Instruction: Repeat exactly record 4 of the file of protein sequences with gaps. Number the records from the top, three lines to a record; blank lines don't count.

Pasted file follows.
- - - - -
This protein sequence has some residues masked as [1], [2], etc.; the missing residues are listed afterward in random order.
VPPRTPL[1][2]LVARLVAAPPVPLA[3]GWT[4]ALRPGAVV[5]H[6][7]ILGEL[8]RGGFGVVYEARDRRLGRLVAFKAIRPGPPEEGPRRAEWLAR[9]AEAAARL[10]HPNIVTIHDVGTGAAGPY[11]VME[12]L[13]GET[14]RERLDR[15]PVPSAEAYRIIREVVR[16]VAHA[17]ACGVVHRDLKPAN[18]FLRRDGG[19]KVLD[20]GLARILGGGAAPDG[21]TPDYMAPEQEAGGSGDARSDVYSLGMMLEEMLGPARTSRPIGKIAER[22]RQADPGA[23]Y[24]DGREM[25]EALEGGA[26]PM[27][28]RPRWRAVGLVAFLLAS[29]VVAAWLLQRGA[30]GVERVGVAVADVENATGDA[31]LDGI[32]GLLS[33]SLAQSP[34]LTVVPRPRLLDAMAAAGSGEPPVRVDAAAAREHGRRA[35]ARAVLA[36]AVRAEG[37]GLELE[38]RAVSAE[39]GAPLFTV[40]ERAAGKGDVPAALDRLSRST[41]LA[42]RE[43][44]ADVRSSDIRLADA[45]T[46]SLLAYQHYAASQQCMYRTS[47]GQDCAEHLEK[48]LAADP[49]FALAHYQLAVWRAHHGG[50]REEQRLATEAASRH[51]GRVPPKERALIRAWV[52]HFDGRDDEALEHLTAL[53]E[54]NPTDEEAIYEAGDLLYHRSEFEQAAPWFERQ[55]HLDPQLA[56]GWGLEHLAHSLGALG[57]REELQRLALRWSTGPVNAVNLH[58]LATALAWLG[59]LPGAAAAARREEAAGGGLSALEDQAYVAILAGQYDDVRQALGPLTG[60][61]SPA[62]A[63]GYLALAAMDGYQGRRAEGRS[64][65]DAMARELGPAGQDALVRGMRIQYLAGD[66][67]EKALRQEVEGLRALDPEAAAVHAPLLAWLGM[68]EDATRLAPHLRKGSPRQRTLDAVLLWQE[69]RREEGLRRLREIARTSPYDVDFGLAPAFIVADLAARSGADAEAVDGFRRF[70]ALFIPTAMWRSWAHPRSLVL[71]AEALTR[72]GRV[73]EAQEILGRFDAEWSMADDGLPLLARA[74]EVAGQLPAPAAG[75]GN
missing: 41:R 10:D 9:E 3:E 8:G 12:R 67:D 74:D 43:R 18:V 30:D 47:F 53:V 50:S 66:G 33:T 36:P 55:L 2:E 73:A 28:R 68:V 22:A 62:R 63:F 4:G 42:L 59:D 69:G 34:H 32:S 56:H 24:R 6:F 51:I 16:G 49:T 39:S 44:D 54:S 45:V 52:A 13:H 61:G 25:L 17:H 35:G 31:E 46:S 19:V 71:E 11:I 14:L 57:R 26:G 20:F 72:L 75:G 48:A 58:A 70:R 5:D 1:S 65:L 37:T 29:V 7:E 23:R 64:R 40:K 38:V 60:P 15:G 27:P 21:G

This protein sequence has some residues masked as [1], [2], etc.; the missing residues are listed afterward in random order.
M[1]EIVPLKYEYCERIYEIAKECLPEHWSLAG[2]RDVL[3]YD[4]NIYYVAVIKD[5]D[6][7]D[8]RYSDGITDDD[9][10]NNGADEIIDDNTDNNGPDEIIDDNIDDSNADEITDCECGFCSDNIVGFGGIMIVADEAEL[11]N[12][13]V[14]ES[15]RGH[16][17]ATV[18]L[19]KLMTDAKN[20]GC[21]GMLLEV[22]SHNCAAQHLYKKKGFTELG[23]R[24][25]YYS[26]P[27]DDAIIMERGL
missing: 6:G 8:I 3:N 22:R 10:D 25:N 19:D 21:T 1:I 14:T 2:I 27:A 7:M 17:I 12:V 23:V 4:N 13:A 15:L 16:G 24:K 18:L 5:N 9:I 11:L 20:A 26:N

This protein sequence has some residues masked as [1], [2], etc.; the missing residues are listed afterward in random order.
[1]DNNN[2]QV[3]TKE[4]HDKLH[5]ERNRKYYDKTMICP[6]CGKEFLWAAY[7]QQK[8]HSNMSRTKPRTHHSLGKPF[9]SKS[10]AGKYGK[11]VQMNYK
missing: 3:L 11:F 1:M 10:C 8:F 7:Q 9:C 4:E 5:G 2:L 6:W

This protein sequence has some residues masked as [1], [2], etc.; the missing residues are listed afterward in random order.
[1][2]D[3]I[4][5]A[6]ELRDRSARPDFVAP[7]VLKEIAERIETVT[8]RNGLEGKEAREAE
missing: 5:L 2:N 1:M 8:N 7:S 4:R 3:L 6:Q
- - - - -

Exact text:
This protein sequence has some residues masked as [1], [2], etc.; the missing residues are listed afterward in random order.
[1][2]D[3]I[4][5]A[6]ELRDRSARPDFVAP[7]VLKEIAERIETVT[8]RNGLEGKEAREAE
missing: 5:L 2:N 1:M 8:N 7:S 4:R 3:L 6:Q